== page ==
Consequently the story sags considerably in the middle, after a good start and a better ending. The best thing I can say about the novel is that it provides a brilliant depiction of life in a totalitarian state. This isn’t a philosophical tour like Nineteen Eighty Four or the fantastical satire of Brave New World, nor is it yet another fictional story of life under the Nazi jackboot. This oppressive state was run by people who are still alive today. The novel doesn’t focus on the machinery of controlling human beings’ lives, but is all about what individuals do, and how the nature of their society affects them. In that sense, and pretty much only in that sense, the novel is a success.

James Herbert

Though I love a good horror movie, I’ve never really developed a taste for their literary equivalent. It’s not a snobbish snub, though some of these horror writers do bring the accusations of meritlessness on themselves when they write misogynist fantasies of sexual violence, or throw in a random sewer-based group sex scene between kids (that would be you, Stephen King, but in the interests of balance, your non-horror is sometimes fantastic).

I have no such qualms, however, about recommending some horror novels written by James Herbert, who died yesterday. In a way I suppose horror fiction appeals to the male Id in the same way that romance novels appeal to the female Id. They’re almost designed to titillate our animal sides, to tickle those parts of the subconscious that other, more sophisticated literature can’t reach. But, as with the best horror movies, the best horror novels do a lot more than just that.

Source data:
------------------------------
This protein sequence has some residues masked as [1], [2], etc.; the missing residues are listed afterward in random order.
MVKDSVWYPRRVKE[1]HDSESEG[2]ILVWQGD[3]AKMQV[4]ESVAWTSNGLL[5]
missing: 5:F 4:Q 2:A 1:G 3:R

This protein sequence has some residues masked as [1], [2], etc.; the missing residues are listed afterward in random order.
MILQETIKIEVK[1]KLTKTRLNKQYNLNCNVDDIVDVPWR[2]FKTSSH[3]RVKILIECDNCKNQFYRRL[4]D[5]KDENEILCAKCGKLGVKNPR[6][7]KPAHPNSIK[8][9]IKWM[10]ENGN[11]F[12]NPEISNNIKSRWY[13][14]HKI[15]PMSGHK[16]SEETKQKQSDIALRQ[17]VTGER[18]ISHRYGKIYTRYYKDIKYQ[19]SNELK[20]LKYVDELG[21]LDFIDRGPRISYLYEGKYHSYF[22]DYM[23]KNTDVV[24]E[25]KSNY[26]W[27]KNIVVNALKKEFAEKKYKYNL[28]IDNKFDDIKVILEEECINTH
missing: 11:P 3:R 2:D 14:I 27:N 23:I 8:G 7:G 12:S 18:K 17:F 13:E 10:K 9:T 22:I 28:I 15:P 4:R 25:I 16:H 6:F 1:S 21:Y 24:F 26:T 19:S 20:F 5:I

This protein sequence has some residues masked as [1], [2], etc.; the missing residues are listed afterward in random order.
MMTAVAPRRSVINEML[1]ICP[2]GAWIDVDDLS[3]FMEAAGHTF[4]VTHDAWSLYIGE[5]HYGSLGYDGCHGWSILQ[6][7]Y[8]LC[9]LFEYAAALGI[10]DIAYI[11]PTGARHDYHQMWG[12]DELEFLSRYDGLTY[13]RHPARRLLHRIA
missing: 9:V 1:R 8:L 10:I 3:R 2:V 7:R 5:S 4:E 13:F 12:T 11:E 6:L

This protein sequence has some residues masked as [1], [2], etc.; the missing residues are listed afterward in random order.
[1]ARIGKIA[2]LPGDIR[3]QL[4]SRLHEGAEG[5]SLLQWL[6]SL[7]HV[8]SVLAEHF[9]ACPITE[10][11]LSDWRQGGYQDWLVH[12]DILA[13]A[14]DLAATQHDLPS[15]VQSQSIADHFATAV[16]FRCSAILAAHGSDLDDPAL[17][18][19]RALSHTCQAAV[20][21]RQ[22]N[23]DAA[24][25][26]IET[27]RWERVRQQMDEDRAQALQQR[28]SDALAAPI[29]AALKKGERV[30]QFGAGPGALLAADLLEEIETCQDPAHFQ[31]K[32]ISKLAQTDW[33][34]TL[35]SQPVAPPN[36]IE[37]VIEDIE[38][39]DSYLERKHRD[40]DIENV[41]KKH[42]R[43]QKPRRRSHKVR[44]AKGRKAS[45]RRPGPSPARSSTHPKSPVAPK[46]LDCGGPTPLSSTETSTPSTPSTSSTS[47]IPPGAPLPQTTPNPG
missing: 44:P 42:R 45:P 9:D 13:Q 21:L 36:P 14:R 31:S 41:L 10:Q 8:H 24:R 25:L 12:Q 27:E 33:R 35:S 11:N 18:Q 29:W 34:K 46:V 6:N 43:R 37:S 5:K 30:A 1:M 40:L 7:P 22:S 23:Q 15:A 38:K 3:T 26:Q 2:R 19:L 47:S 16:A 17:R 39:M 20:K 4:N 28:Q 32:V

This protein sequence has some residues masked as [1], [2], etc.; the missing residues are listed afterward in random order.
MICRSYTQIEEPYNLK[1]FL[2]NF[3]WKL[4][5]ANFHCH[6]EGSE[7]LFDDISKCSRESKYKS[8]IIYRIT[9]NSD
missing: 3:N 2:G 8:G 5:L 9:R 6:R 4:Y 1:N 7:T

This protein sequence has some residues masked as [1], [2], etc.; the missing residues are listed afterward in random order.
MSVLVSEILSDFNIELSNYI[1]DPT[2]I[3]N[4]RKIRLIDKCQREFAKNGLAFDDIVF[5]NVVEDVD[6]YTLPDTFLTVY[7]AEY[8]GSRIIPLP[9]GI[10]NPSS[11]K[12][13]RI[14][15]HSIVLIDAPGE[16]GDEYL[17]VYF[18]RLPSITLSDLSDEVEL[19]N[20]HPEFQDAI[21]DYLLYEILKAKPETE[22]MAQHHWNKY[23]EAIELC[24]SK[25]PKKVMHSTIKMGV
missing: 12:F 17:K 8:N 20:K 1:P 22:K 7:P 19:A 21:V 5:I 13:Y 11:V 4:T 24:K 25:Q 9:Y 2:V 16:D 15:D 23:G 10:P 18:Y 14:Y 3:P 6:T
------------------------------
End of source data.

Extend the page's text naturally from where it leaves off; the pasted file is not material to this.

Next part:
James Herbert is not as well known as Stephen King, even though in the UK, Herbert apparently outsold his nearest American counterpart. I haven’t read enough of his novels to champion his entire oeuvre, but I loved The Rats trilogy (well, two of its constituent parts, anyway). All three books are about the reappearance of the kind of rats that plagued the trenches during the First World War, growing fat off the plentiful supply of buried meat, and becoming fearless due to sheer numbers.

The Rats sees this plague slowly encroach on 1970s London, emerging gradually from the darker, more decayed corners of the capital, before growing bold enough to spread to the nice neighbourhoods where the politicians live. The true monster at the heart of the first book is not the killer rodent, but the nature of society itself. Nobody much cares when the rats are attacking vagrants and other undesirables, when the numbers are still small enough to control. Indeed, nobody’s much surprised that the poorer areas of the metropolis are plagued by rats. Only when that plague reaches the nice middle class neighbourhoods is the government moved to do anything, though they don’t have a clue precisely what.